Chromebooks are lightweight fast booting computers with all-day battery life. They have grown popular in the Education sector and even among professionals. I have a $299 Samsung Galaxy Chromebook Go which I use as my daily driver. While you can install Apps from the Google Play store and Chrome Webstore on Chromebooks, you can’t install full-desktop Apps unless you enable and install Linux on Chromebooks.
To swap my Asus Vivobook laptop for a lightweight Chromebook, I needed to be able to run some full desktop apps on my new Chromebook, specifically a music player, text editor and a photo editor. My traditional desktop apps include GIMP for photo editing, Sublime Text and VLC for offline music playback. These can be installed on Chromebook after you install Linux.
Chromebooks run on Chrome OS which itself is based on the Linux kernel. However, it’s heavily tweaked by Google that you can’t access the full Linux raw power that you do when you install a full Linux distribution such as Ubuntu or Linux Mint on a PC. So to compromise, Google introduced Linux on Chromebooks through Linux Containers.
You can think of Linux containers exactly as standardized shipping containers that carry cargo on ships. Linux containers create isolated self-contained environments for installing full desktop applications on top of an existing operating system. Most of these Linux containers are based on existing popular Linux distributions such as Ubuntu or Debian. The default container that installs on your Chromebook when you enable Linux is called Penguin which is based on Debian.
You can also install Linux on your Chromebook if you wish to do some software development. The Linux environment enables you to install development tools such as An integrated development environment (IDE) that professional software developers use to write code. My favorite is Sublime Text which is a lightweight text editor which supports numerous programming languages. But you can also install Android studio for creating Android Apps and Visual Studio for general purpose coding.
When you install Linux on a Chromebook, be ready to interact with the terminal or the command line similar to DOS on Windows. Through the terminal you issue commands for installing applications, managing files and folders, executing scripts and administrative tasks. Using the terminal can be a little intimidating if your primary means of interfacing with computers has been through Graphical User Interfaces(GUI) like Chrome browser, MS Office etc.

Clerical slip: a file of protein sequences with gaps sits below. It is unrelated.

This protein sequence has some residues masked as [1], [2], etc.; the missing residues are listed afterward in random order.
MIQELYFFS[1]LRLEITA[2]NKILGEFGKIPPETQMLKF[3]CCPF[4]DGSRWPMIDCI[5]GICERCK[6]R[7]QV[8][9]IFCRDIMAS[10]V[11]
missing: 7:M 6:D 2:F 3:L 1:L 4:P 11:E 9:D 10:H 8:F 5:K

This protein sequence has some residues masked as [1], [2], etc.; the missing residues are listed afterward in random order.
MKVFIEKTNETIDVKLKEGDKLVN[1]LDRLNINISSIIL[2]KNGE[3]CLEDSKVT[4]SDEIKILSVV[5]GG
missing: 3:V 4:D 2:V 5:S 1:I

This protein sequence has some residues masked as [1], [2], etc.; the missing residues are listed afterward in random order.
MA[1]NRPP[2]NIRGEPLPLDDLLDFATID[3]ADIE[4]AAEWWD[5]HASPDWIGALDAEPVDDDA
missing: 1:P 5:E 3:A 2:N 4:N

Installing Linux on Chromebook
To install Linux on your Chromebook, go to Settings > Advanced > Developers. Under Linux development Environment(LDE), click on Turn on. This should bring a dialog box which starts to install the Linux development environment which will download about 450 MB of data.
Next, choose a username. Keep it as short and memorable as possible. Then select the Disk size. Chrome OS recommends 10GB but I found this awfully a lot for my 32GB Chromebook. So I selected Custom and chose 6GB. Still depending on how much you’ll do with the Linux Development Environment, this can be quite small or a lot.
In a few minutes, Chrome OS will finish installation of a Linux container or Virtual machine on your Chromebook.
When the installation is done, you’ll see a terminal window with command prompt pops up. This is primarily how you’ll start or shutdown the Linux virtual machine. You also install full Linux desktop apps through this terminal. To find out about the Linux container or virtual machine installed on your Chromebook, run the following commands;
- uname -r → outputs Linux kernel version . From my Chromebook, you can see that the Linux kernel is version 5.10.XX which is the latest.
- cat /etc/os-release → shows the Linux distribution the Linux container is based on Debian GNU/Linux 11 (bullseye).
- hostnamectl → Shows the container hostname (penguin), Virtualization technology, operating system, kernel version and system architecture.
You can uninstall Linux at time. To turn off Linux, go to Settings > Advanced > Developers > Linux development environment and select Remove. Here’s a video walkthrough on how to install Linux on your Chromebook.
Installing Linux apps on Chromebook
With your Linux development environment fully installed, you can now install a number of compatible Linux-based Apps on your Chromebook. Like Windows’ .exe or .msi or Mac OS’ .dmg, Linux applications have their own application package file extension. This is, however, dependent on the Linux distribution. Debian-based Linux distros use .deb while Redhat and Fedora Linux distros use .rpm. However, newer more universal application package formats have arisen.
Flatpaks (backed by Linux Mint) and snaps(backed by Ubuntu) are the newer, modern ways of packaging and distributing Linux applications. You can browse through and search for flatpak apps from the flatpakhub.org website and snaps from snapcraft.io site. Whatever option you choose will most likely depend on the file format that the application you wish to install supports.
I have personally installed Gimp, Sublime Text, Spotify, VLC through flatpaks. I am going to reserve the process of installing Flatpak and Snap applications on Chromebooks in a follow-up post. So keep tabs on my subsequent posts.
Otherwise, that’s all for now. Let me know in the comments below if you succeeded in installing Linux on your Chromebook and perhaps anything you want to cover in subsequent articles.